One of the mysteries of the English language finally explained.
adverb & adjective
Along, following, or connected with the coast.as adjective ‘a small coastwise steamer’as adverb ‘the cargo was ferried coastwise’
- ‘Its commerce, both overseas and coastwise, surpassed all other American ports.’
- ‘The 1934 strike produced a single, coastwise agreement, in which dockworkers from San Diego to Seattle act as one.’
- ‘Additional sailing flats were brought on to the river, wharfage was leased, and during the remaining months of 1827 some traffic that normally went by canal was sent coastwise.’
- ‘Firebricks from Buckley were the biggest single commodity carried coastwise from Chester to Liverpool, but they were shipped from downstream wharves, not from Chester city itself.’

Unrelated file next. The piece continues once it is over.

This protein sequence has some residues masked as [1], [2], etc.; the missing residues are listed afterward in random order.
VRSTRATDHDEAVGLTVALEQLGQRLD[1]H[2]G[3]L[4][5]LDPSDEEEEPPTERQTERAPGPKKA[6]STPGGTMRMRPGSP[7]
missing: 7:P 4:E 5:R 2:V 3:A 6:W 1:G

- ‘In the ensuing discussion Russia indicated further that he intended to move the Fleet coastwise to Sevastopol.’
- ‘The fishes of this age were able enough coastwise swimmers.’
- ‘San Pedro Bay, the terminus for two major coastwise shipping lanes, is full of commercial and military traffic day and night.’
- ‘These were put in brackish water near Martinez, from which point they began a coastwise migration.’
- ‘An attempt to engage in the coastwise trade came to an end with the confiscation of his boat by the Brazilian authorities on the score that his papers were not in order.’
- ‘Another reason for the relative decline in barley sent coastwise was the emergence of Berwick and several other towns in the borders as centres of the brewing industry.’
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